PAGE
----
War restrictions closed the Stadium in 1916, and it reopened in 1919. Many World Championship Boxing and Wrestling title bouts were held there and it operated most nights of the week, becoming one of the most popular venues in Sydney from from the 1920s until its closure in 1970.
Boxing and wrestling matches were always the Stadium's "bread and butter" but from 1955 onwards it began to be used increasingly for music and stage productions, since it was the only large-capacity indoor venue available in the city at the time. The man responsible for turning the boxing mecca into an international entertainment venue was expatriate American promoter Lee Gordon. He imported scores of major stars to play at the Stadium, including some of the most famous jazz artists of the era, and world-famous popular singing stars like Frank Sinatra and Johnny Ray. He also promoted many shows with the rising stars of the local scene like Johnny Devlin, Col Joye and Johnny O'Keefe -- who often supported the touring acts -- and from that time on, Lee Gordon and the Stadium were virtually synonymous.
In the late Fifties Gordon made his name with his legendary series of 'Big Show' concerts -- star-studded events headlined by big American names, with Australian acts supporting. Through these shows, Gordon almost single-handedly launched the first wave of rock in Australia, touring a host of groundbreaking rock'n'roll and R&B acts including Little Richard, The Everly Brothers, Bill Haley & The Comets, Duane Eddy, Eddie Cochrane, Johnny Cash, Jimmie Rodgers, Gene Vincent, Buddy Holly & The Crickets, LaVern Baker, Big Joe Turner and Chuck Berry.
Physically, the Stadium -- affectionately known as "The Old Tin Shed" -- was roughly circular in shape, with raked wooden seats facing towards the central stage. The venue seated between 10,000 and 12,000 people. Built with an iron and wood frame rising on a brick base, the roof and walls were covered in corrugated iron, which was unlined and uninsulated. This created a formidable echo and often made music and lyrics difficult to decipher, although it proved to be well-suited to providing a fascimile of the 'slapback' echo found on many rock'n'roll records. Once the audience started screaming, the reverberation made it impossible to hear anything, even on stage. At The Beatles' concert there in 1964, one Sydney newspaper sent along a sound engineer, who reportedly monitored the sound level from the hordes of screaming teenyboppers at well over 100 decibels.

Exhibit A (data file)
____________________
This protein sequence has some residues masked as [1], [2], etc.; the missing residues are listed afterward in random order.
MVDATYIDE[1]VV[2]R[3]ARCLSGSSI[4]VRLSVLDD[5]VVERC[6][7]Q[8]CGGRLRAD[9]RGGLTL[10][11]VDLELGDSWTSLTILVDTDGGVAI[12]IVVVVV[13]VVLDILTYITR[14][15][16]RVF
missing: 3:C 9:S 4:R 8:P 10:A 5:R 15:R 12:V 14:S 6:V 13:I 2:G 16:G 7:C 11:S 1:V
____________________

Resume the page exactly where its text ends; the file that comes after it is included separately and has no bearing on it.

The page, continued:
The building had no air-conditioning or forced ventilation and its metal skin often made it unbearably hot in the sweltering Sydney summer -- which of course was one of the peak periods for concerts, since it coincided with the annual Christmas holidays. In one case, members of the troupe accompanying "Samurai" star Koichi Ose collapsed and had to be treated for heat exhaustion during their December 1965 performance.
The Stadium was an 'in-the-round' venue, with a circular stage in the centre of the hall. This could be slowly rotated so that the performers could be seen by everyone as it turned. The stage rotation was not mechanical, however -- it was actually pushed around by stage hands -- and the rotating stage was typically moved around a quarter turn or so at a time, and left in that position for a few minutues. Many performers nearly fell when the stage was rotated, as the motion was often very jerky. Bob Dylan reportedly had to ask one of his band to catch him, and The Small Faces incurred the stage hands' ire when lead singer Steve Marriott reportedly abused them -- in retaliation the stage was left in one position for most of their performance.
The Sydney Stadium's final concert presentation was The Four Tops, supported by The Flying Circus, on 1 June 1970. The building was demolished in 1973 to make way for the overhead section of the Eastern Suburbs Railway. Its former site is now marked by a commemorative plaque.